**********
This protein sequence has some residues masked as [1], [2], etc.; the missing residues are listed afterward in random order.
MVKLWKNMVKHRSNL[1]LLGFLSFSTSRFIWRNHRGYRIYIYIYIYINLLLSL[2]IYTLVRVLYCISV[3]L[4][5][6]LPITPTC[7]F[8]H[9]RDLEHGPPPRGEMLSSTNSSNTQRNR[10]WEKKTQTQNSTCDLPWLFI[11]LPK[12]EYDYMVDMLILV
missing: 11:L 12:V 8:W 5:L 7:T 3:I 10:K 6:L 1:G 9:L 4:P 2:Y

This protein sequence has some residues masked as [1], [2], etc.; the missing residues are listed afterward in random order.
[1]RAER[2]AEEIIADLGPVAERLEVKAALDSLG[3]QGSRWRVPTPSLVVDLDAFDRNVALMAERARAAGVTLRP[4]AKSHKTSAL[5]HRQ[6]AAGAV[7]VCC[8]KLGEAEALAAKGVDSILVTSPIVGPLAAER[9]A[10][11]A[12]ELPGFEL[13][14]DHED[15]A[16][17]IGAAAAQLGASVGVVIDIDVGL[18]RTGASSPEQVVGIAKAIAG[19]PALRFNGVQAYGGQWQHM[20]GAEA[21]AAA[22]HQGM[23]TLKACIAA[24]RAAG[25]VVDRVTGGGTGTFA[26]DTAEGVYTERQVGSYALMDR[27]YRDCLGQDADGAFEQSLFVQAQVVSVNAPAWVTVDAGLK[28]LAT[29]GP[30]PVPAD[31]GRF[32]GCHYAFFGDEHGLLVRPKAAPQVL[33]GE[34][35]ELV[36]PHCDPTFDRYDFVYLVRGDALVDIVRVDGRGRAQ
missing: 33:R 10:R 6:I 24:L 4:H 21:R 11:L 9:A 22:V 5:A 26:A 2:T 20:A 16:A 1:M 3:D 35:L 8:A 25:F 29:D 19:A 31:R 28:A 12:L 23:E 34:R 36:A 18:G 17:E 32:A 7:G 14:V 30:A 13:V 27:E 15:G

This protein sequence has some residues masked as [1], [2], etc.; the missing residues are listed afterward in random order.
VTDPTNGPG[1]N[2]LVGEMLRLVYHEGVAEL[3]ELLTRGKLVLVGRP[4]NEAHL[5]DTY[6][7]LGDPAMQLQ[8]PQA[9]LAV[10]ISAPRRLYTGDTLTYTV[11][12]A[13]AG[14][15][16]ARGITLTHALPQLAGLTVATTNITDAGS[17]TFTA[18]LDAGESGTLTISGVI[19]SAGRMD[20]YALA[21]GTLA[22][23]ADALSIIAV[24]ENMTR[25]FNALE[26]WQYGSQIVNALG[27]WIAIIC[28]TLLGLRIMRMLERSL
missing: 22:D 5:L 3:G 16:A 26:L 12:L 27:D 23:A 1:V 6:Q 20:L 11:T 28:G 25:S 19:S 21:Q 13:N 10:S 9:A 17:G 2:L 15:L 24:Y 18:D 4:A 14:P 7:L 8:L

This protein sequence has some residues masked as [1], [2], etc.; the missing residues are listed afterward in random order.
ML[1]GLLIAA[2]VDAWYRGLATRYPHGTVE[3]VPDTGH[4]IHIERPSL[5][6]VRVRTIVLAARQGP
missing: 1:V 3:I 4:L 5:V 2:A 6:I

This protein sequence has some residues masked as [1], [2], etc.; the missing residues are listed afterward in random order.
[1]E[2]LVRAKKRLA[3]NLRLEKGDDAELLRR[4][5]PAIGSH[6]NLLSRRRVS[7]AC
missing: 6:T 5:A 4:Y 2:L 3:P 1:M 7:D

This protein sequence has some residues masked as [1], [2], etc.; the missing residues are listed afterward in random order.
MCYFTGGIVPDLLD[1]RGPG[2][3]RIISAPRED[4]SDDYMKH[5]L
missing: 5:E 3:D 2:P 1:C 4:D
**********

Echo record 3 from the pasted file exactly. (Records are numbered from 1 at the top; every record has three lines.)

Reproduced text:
This protein sequence has some residues masked as [1], [2], etc.; the missing residues are listed afterward in random order.
VTDPTNGPG[1]N[2]LVGEMLRLVYHEGVAEL[3]ELLTRGKLVLVGRP[4]NEAHL[5]DTY[6][7]LGDPAMQLQ[8]PQA[9]LAV[10]ISAPRRLYTGDTLTYTV[11][12]A[13]AG[14][15][16]ARGITLTHALPQLAGLTVATTNITDAGS[17]TFTA[18]LDAGESGTLTISGVI[19]SAGRMD[20]YALA[21]GTLA[22][23]ADALSIIAV[24]ENMTR[25]FNALE[26]WQYGSQIVNALG[27]WIAIIC[28]TLLGLRIMRMLERSL
missing: 22:D 5:L 3:G 16:A 26:L 12:L 27:D 23:A 1:V 6:Q 20:L 11:T 28:G 25:S 19:S 21:Q 13:N 10:S 9:A 17:G 2:L 15:L 24:Y 18:D 4:A 14:P 7:L 8:L